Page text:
Ireland:Killorglin Puck Fair & Kerry Bog Village

After a fine full Irish breakfast which I had every single day with coffee served with fat chunks of Demerara sugar chunks and cream…which I’ve developed an affinity for, we set off for our next adventure.

Arriving at our destination, we departed our coach at the beautiful arched stone bridge.  I loved how you could walk along the river there or sit by the river on the benches alongside it, viewing the bridge and the brightly colored buildings of the village beyond.

Killorglin’s County Bridge  was built in 1885. It replaced an older wooden bridge that  was covered during high Spring tides. The current bridge is built from local limestone, moved by horse and cart from Steelroe Quarries. Stonecutters shaped each stone by hand to make up the piers, the eight stone arches and the side walls of the bridge.

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From here, we simply walked through the village taking in the sites and novel histories.  Seeing the statue below certainly piqued my curiosity which demands to be satisfied!

Puck Fair is one of Ireland’s oldest fairs. It takes place annually for three days on the 10th, 11th and 12th of August in Killorglin, County Kerry. 

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Every year a group of people go up into the mountains and catch a wild goat.  The goat is brought back to the town and the “Queen of Puck”, traditionally a young school girl from one of the local primary schools, crowns the goat “King Puck”.

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The “King” is then put into a small cage on a high stand for three days, and on the 3rd day of the fair, he is brought down to be led back to his mountain home. In the middle of the town square, he is crowned and this signifies that the festivities may begin.  Tradition dictates that a horse fair takes place on the first day and on the second day there is a cattle fair.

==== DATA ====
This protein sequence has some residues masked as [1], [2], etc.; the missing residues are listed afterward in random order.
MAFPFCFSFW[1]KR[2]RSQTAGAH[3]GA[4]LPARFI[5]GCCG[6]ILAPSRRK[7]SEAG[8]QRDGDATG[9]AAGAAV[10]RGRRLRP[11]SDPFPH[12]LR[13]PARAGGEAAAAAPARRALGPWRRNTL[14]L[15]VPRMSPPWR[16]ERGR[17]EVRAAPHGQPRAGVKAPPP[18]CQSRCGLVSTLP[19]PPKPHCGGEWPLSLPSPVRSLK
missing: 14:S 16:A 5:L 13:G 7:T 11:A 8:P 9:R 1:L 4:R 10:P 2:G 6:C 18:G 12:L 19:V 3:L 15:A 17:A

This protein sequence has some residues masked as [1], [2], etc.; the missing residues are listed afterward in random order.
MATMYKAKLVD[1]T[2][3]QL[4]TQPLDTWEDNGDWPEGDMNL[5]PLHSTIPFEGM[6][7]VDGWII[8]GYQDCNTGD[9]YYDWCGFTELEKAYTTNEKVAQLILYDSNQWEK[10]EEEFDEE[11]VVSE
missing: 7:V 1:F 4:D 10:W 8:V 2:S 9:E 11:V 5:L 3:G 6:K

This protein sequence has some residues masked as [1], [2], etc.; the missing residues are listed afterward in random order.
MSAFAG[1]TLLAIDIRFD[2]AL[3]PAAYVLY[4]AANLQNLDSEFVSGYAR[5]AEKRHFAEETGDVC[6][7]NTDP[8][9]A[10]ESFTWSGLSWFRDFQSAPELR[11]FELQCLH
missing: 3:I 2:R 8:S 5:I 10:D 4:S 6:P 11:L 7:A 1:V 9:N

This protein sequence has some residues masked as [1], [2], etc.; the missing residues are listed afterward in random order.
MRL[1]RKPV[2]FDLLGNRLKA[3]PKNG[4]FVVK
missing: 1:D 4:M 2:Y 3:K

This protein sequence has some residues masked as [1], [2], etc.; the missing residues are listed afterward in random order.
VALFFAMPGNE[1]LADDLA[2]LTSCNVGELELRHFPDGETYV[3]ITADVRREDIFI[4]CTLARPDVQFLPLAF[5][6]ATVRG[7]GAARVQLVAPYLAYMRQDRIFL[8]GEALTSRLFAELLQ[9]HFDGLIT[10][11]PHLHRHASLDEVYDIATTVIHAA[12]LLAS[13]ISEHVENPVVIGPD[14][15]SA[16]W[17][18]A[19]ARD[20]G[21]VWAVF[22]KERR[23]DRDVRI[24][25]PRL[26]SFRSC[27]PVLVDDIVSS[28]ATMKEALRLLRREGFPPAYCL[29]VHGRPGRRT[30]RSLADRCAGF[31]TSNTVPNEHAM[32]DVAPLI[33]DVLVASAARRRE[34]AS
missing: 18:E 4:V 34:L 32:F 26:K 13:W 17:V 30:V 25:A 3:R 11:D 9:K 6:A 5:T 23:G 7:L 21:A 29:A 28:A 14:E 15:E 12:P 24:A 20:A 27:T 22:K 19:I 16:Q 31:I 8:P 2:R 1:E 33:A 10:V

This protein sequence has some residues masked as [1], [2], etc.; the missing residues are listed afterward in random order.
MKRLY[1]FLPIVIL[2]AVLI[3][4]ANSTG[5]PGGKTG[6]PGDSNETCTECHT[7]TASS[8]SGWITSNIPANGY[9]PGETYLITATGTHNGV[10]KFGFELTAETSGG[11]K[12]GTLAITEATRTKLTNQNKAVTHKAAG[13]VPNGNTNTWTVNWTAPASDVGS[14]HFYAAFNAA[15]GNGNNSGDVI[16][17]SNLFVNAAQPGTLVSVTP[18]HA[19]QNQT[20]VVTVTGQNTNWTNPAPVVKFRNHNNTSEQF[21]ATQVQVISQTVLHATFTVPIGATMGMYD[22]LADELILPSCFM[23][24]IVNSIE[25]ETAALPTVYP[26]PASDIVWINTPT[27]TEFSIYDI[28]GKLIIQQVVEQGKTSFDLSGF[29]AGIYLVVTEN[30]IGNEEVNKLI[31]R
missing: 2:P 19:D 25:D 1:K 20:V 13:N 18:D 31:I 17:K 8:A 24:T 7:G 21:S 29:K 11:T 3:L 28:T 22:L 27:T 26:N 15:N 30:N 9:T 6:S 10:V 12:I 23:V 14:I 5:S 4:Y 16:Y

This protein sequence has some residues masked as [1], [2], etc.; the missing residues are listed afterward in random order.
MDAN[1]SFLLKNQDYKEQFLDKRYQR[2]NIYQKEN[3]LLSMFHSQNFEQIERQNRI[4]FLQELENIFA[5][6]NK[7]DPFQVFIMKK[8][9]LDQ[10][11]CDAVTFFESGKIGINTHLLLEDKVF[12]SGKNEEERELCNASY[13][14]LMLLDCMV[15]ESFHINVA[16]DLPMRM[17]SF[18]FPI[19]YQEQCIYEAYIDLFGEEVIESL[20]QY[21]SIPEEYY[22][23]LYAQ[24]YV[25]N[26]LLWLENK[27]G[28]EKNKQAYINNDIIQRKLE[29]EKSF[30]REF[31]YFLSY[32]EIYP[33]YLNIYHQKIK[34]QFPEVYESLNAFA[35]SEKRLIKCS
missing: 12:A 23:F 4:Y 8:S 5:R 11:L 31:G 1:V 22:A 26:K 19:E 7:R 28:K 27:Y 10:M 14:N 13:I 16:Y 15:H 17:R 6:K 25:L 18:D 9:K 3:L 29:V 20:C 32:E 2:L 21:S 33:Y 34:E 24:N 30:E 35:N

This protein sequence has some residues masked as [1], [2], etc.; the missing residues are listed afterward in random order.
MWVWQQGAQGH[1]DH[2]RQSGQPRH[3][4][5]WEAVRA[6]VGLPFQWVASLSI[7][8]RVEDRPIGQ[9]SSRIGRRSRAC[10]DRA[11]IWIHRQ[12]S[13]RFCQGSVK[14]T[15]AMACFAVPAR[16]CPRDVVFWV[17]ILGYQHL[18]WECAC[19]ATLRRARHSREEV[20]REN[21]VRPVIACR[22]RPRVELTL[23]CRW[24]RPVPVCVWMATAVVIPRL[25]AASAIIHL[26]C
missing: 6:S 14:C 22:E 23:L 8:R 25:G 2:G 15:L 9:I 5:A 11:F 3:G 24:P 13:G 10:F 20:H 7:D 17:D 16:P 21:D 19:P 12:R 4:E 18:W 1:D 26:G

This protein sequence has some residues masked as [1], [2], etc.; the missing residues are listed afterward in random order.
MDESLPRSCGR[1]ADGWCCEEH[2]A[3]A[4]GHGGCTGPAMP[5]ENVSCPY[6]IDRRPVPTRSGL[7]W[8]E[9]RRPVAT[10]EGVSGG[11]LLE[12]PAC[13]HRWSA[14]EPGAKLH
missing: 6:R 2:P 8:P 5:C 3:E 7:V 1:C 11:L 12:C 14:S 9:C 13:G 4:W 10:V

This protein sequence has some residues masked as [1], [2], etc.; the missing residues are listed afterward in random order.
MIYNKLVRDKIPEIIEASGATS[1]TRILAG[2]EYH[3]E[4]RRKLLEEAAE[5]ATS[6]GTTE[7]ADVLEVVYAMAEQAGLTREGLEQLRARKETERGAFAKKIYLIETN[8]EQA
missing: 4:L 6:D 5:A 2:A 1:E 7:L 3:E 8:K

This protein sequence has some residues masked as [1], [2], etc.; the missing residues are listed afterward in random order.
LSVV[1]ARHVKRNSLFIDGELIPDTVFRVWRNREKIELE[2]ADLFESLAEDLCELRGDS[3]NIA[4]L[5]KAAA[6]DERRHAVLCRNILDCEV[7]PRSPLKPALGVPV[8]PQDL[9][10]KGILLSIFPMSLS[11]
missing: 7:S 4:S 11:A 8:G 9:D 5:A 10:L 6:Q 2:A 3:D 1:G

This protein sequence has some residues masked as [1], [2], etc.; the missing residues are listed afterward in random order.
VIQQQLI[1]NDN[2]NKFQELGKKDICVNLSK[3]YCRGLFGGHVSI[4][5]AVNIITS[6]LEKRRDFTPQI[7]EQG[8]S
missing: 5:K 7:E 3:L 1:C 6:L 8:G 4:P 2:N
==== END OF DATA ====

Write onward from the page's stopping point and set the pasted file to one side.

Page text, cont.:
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The fair itself is purported to be ancient but can only officially be traced back as far as 1613 when King James I issued a charter granting legal status to the existing fair in Killorglin. Despite this fact, its roots are still unknown, although there are several legends of its origins.

Traveling onward to Kerry Bog Villiage.

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We strolled down the way and stopped at The Red Fox Inn for a bit of refreshment.  The Red Fox is an old tradition Irish pub that happens to serve the perfected Irish coffee!

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The well preserved Kerry Bog Village explores Ireland’s rural history, heritage and lifestyle. Here you will experience the culture, customs and living conditions throughout the famine years, and late 19th century.  The village has period thatched cottages, fully furnished with authentic antiques.  It’s very much like stepping back in time.  Outdoors, theres displayed an array of rural farm equipment, used by turf cutters and farmers of the time period.

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Irish Philosophy

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I think it’s worth adopting, don’t you?      Always with Love – Laura

 

 

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